While Test cricket may be a physically demanding sport, it is defined by its mental battles. Cricketers must be physically fit and muscular, but they must also be innovative and confident thinkers. Cricket is a game for people who like to think. Whether it is the T20, or five-day Test cricket, it is a game for those who want to think.
An excellent storyteller uses dramatic storytelling to convey events. A cricket commentator should first convey the major match events before connecting them to the underlying strategy or mental turmoil. That is, the commentator informs the audience of the captain’s, batsman’s, bowler’s, or fielder’s goal or difficulty. The audience is then told what to expect in the forthcoming play.
Ian Bishop, a former West Indies cricketer who had an interview on Betway Insider, remembered making an exuberant statement during his commentary following the West Indies’ victory over England in the 2016 T20 World Cup final.
Bishop says he introduced Carlos Brathwaite’s name in a business function the day before the final when asked about the West Indies players to watch.
“So, the West Indies team had been through a lot. I felt from being around the team. There was a sort of a fire burning in them. When that moment came, and Carlos did, because I thought they were behind in the game, and Carlos did what he did. It was just the passion that came out,” Bishop said.
“I have always said that, I didn’t want the moment. David Lloyd was on call. I did not want it. He handed it over to me, and I was scared when he did that. All of a sudden, I was thrust into that position. It was just the emotion coming out. I sort of subconsciously remembered what I had said about Carlos the day before, when I told the businessman to look out for this fella, and I was kind of speaking to them, ‘remember the name’” he added.
The key to making cricket commentary more fascinating is for it to express the mental aspect of the game, as well as the captains’ tactics and conflicts, in a dramatic manner. Commentators can help by employing narrative tactics that focus on the strategic and psychological aspects of play. To spoon-feed sloppy descriptions of the action, explain the repercussions of these acts, and tell him what emotions to feel is a bad approach to portray a tale unfolding live before a viewer’s eyes. The focus of such commentary is on the reporter rather than the game and the viewer’s heart and thoughts.
Cricket: The Great Mental Game
Even if today’s cricket commentary incorporates both excellent and bad approaches, let’s define what makes terrible cricket commentary. Today’s Test commentary seems overly concerned with the physical aspect of the game. Any cricket pundit may scream and celebrate a slip fielder’s frantic dive, a batsman’s violence after being beaned by a delivery, or a six over the fence. Commentary often devolves to presenters reciting war stories, providing superficial explanations of the game that the audience are watching, focusing on the inessential or trivial, and screaming passion and partiality.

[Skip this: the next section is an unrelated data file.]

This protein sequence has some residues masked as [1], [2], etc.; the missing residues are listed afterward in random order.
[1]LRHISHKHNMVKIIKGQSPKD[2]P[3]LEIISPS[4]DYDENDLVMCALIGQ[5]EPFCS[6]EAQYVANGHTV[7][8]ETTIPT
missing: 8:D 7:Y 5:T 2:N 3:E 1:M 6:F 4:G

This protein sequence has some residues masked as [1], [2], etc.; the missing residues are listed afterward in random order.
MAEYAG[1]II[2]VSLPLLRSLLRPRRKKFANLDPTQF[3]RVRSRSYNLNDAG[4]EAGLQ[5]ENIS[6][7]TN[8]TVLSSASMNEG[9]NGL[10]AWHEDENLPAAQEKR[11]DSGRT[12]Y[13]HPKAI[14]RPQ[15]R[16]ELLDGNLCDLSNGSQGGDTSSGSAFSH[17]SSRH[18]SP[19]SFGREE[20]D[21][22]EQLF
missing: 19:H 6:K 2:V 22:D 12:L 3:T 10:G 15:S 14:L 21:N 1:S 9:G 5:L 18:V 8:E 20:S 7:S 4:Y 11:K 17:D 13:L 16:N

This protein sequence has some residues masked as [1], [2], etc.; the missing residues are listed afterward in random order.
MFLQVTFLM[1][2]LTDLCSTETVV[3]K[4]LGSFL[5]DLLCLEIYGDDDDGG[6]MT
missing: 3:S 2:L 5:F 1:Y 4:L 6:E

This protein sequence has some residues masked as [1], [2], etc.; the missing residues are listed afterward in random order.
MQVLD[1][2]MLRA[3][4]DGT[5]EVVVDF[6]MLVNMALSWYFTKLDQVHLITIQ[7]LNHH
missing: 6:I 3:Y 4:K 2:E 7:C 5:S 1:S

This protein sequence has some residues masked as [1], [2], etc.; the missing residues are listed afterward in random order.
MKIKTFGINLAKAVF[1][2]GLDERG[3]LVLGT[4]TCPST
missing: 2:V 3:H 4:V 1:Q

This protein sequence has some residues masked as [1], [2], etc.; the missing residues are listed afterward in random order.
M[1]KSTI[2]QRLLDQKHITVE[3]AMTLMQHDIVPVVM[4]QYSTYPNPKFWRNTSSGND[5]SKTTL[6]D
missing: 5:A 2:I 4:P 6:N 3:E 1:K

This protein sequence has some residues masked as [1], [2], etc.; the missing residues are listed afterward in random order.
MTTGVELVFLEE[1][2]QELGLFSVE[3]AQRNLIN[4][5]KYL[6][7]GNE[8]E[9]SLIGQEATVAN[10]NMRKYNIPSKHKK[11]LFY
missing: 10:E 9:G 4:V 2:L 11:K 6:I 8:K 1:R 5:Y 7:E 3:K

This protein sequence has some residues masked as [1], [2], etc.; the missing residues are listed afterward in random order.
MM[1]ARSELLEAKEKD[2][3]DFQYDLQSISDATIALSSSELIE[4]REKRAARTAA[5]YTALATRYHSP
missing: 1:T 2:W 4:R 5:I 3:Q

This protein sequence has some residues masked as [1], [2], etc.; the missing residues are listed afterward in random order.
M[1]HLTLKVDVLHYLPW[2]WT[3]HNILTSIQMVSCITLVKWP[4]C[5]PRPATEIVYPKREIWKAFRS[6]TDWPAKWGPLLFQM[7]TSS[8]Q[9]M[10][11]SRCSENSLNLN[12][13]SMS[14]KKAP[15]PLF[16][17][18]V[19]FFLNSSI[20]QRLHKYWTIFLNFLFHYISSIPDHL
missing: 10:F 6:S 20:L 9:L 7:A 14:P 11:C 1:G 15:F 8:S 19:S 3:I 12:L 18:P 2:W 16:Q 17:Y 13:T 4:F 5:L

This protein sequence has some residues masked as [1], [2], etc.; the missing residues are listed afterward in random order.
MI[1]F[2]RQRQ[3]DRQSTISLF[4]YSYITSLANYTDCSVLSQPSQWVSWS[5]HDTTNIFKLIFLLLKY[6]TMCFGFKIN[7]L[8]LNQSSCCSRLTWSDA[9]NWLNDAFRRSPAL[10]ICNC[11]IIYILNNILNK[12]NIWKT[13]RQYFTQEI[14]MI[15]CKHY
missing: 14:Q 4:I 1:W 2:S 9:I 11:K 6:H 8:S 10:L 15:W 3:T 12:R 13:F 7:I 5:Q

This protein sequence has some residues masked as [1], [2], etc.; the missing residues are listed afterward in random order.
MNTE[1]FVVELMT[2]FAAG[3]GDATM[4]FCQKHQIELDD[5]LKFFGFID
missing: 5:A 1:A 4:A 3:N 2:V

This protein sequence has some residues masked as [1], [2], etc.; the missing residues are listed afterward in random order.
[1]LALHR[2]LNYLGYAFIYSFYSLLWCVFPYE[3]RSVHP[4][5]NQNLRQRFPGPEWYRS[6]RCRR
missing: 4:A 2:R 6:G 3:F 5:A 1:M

Here’s an example from the second day of the first Test of the 2015 Ashes series in England. Human interest tales, sledding, and local fishing were the emphasis of the TV commentators. An English print writer, on the other hand, was praising English skipper Alistair Cook’s well-executed “aggressive suffocation tactic” against Australia’s batsmen. The first is nonsense, whereas the second is in-depth cricket analysis.
Creating Suspense with Alfred Hitchcock
As Alfred Hitchcock, the maestro of suspense, explains to director Peter Bogdanovich, giving a TV cricket audience chosen information to produce a strong reaction is analogous to producing suspense in a cinema audience:
“’We come to our old analogy of the bomb. You and I sit here talking. We’re having a very innocuous conversation about nothing. Boring. Doesn’t mean a thing. Suddenly, boom! A bomb goes off and the audience is shocked — for 15 seconds. Now you change it. Play the same scene, show that a bomb has been placed there, establish that it’s going to go off at 1 P.M. – it’s now a quarter of one, ten of one — show a clock on the wall, back to the same scene. Now our conversation becomes very vital, by its sheer nonsense. Look under the table! You fool! Now the audience is working for 10 minutes, instead of being surprised for 15 seconds.’”
The theatrical notion of suspense over shock is also supported by Hitchcock’s principle.
Creating Drama by Seeing the Big Picture
During a live cricket broadcast, an expert must convey the big picture, major concepts, and long-term conflicts connected to goals, strategy, and psychology in order to create a dramatic backdrop similar to how it is done in a tale. Although some pundits do so now, they might devote greater attention to mental health concerns. A TV pundit, for example, may emphasize long-term themes such as: Will English cricket regain leadership and confidence to win the T20 World Cup? Will the Australians’ mental fitness suffer as a result of their continual travelling during the series? Will the Bangladeshis be psychologically exhausted when they face the world’s best? Have the Indians played enough practice games in Dubai before the World Cup to adapt their thoughts and methods to the Dubai conditions?
An expert now has a topic to connect his analysis together and make it more valuable and fascinating to his audience during any given game commentary.